Karunanidhi was buried today just as he lived — clad in a yellow scarf, wearing thick glasses, and surrounded by people who all but worshipped him.
Yellow wasn’t the only colour that envelopped his body; the red and black of the Dravida Munnetra Kazhagam, the party Karunanidhi led for decades, were there too.
So, too, were the hues of petals, offered at his feet with respect by family members.
This farewell, which unfolded in fading light near Chennai’s Anna memorial, was the one the DMK wanted — but yesterday, the Tamil Nadu government said Karunanidhi couldn’t be buried here.
Later, MK Stalin, now arguably the most powerful man in the DMK, broke down after the Madras High Court said his father could indeed have a memorial at Chennai’s Marina Beach.
Karunanidhi died last evening, aged 94. He served five terms as Tamil Nadu’s chief minister, and never lost an election to an assembly seat. He was the last great icon of the Dravidian movement.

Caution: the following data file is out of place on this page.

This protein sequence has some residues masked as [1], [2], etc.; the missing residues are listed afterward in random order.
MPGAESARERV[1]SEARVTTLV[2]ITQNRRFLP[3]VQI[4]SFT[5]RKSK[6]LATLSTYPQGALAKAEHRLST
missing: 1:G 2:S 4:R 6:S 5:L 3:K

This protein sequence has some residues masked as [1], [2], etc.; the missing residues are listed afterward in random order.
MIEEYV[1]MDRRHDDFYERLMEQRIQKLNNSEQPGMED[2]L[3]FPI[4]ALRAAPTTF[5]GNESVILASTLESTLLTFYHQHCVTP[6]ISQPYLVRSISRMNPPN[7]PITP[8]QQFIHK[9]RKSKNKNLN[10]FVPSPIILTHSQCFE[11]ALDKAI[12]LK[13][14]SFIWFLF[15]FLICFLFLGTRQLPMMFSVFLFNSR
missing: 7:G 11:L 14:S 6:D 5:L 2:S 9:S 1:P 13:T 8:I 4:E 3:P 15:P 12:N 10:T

Politics may have cemented Karunanidhi’s position in history, but it did not fully define him. He was a famous atheist, a screenwriter, and an accomplished man of letters who wrote a commentary on Tamil civilisation’s best-known verse: The Thirukkural.
As a distraught Stalin looked on, the lid of Karunanidhi’s casket was put in place just before 7 pm.
The Tamil inscription on the wood caught the light of shutters one last time before it descended: “Here rests the man who worked without taking rest.”
Inputs from Akshaya Nath, Lokpria Vasudevan and Shalini Lobo
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